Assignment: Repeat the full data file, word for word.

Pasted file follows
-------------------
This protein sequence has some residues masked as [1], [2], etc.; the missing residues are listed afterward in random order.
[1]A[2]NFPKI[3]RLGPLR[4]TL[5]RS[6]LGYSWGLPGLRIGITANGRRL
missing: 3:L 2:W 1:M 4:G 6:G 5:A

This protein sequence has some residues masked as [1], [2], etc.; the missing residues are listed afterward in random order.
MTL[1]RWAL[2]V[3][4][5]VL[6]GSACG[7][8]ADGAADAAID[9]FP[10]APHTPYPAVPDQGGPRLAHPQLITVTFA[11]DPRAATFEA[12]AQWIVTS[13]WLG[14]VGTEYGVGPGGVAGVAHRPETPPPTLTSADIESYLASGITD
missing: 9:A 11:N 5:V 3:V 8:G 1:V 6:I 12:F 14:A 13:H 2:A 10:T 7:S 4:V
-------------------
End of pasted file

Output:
This protein sequence has some residues masked as [1], [2], etc.; the missing residues are listed afterward in random order.
[1]A[2]NFPKI[3]RLGPLR[4]TL[5]RS[6]LGYSWGLPGLRIGITANGRRL
missing: 3:L 2:W 1:M 4:G 6:G 5:A

This protein sequence has some residues masked as [1], [2], etc.; the missing residues are listed afterward in random order.
MTL[1]RWAL[2]V[3][4][5]VL[6]GSACG[7][8]ADGAADAAID[9]FP[10]APHTPYPAVPDQGGPRLAHPQLITVTFA[11]DPRAATFEA[12]AQWIVTS[13]WLG[14]VGTEYGVGPGGVAGVAHRPETPPPTLTSADIESYLASGITD
missing: 9:A 11:N 5:V 3:V 8:G 1:V 6:I 12:F 14:A 13:H 2:A 10:T 7:S 4:V